10 Common Supply Chain Errors (And How to Avoid Failures)

Common Supply Chain Errors
Common Supply Chain Errors
Common Supply Chain Errors

10 Common Supply Chain Errors (And How to Avoid Failures)

When costs are decreased, profit margins increase. This is a fundamental truth in business. There are several ways to cut costs, and mastering your supply chain is at the top of the list. (Not doing so leads to costly mistakes.) Today we present 10 common supply chain errors and how to avoid them, according to Enterprise Apps Today.

  1. Lack of supply chain transparency: End-to-end supply chain visibility is key to maximizing efficiencies and your future risk management efforts. Map your business processes, from concept to customer, to make more educated decisions about your business.
  2. Ignoring supply chain data: Big data is important at every stage of your business. From marketing analytics to inventory quantities to profit margins, all information is important. Supply chain data is sometimes ignored as insignificant, but overlooking supply chain data is a big mistake. Make sure you're utilizing supply chain data appropriately to make wiser business decisions.
  3. Not planning for business disruptions: Having supply chain risk plans in place is key to running a smooth business. When the inevitable happens, you will be prepared to keep your customers from being affected.
  4. Choosing too many partners: Although you want to be prepared, there is such a thing as having “too many cooks in the kitchen.” If there are too many contractors, too many suppliers, too many shipping companies, so on and so forth, you introduce more complexities than the reduction of risk is worth. Investigate and find your right balance.
  5. Going too lean: Many of our blog posts center around going lean. Don't get us wrong; lean is good, but being too lean can cause issues. For example, if a supply chain is too lean it becomes fragile and susceptible to failure from even minor events. According to Enterprise Apps Today, “There needs to be a balance between efficiency and resiliency.”
  6. Lack of cyber and physical security controls: There is a severe lack of intellectual property security measures in our industry and country, which is alarming. Utilize secure file transfer protocols, and implement restricted access. Also, consider physical security barriers (locks and seals) to decrease product tampering.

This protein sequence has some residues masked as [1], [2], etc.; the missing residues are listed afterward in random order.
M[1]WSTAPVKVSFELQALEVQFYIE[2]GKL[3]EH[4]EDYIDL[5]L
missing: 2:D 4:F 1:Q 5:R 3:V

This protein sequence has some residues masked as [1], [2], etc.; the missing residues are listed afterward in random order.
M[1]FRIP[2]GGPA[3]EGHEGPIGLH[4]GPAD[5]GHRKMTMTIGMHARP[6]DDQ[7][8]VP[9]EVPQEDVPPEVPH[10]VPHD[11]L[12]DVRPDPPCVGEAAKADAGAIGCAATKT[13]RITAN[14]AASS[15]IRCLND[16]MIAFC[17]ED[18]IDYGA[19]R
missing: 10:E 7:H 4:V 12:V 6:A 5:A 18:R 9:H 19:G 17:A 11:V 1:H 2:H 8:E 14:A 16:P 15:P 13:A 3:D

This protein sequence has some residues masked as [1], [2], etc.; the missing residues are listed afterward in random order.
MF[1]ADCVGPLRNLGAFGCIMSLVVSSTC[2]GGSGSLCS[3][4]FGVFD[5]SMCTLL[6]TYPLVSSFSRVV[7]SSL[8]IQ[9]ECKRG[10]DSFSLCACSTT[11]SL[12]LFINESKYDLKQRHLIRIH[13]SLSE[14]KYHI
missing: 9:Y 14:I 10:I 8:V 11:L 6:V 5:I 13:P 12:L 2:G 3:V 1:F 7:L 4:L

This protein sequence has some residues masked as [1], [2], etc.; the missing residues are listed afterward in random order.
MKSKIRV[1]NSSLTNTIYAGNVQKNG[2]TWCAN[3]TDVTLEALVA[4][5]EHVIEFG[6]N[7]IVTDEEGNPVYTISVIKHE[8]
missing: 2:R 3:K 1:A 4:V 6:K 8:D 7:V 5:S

7. Lack of optimized business processes: Understanding what comes before AND after your business is crucial to optimizing your supply chain and business plan. (After all, loss of revenue can occur when a customer returns a product.) Prepare for this with a supply chain that is optimized from concept to customer, and beyond.
  8. Not aligning application design to a business strategy: If your supply chain is only aligned with one specific type of business, it will be difficult for you to acquire or change to other products or businesses in the future. Understand your long-term growth plan, and align your supply chain for now and the future.
  9. Not creating effective vendor relationships: Yes, price is definitely important when choosing a supplier. However, employee relations and customer service also are important. Finding someone who is willing to be a partner is much more beneficial to your overall business than a few pennies saved.
  10. Operating in silos: Organizations that operate as networks operate much more efficiently than organizations that operate in silos. Make sure your teams are collaborating with one another and are customer-centric in their approach.

Is your organization making any of these common supply chain mistakes? Graduate-level education from Kettering University Online can help you master the decision-making tools necessary to design value in your global supply chain, from concept to customer. We offer an online Master's degree in Supply Chain Management. Specific learnings include:

  • The decision-making tools necessary to design value in the global supply chain, from concept to customer
  • The decision-making process of demand forecasting and enterprise planning for the purpose of increased profit and value to stakeholders
  • Basic concepts in strategy, forecasting, demand planning, inventory control and value stream mapping
  • The integrated approach to enterprise planning and its evolution from MRP I and MRP II
  • The core structure of ERP systems and the characteristics of emerging ERP-based organizations
  • The fundamental success factors in moving from traditional business functions to an integrated, process-based ERP environment
  • A conceptual framework for understanding Supply Chain Management (SCM)
  • Concepts, trends and technologies that enable global SCM
  • How customer needs, competitive advantage, operational measures and financial performance support successful implementation of SCM
  • How operational activities including information systems, procurement, demand planning and forecasting, inventory management and logistics support organizational goals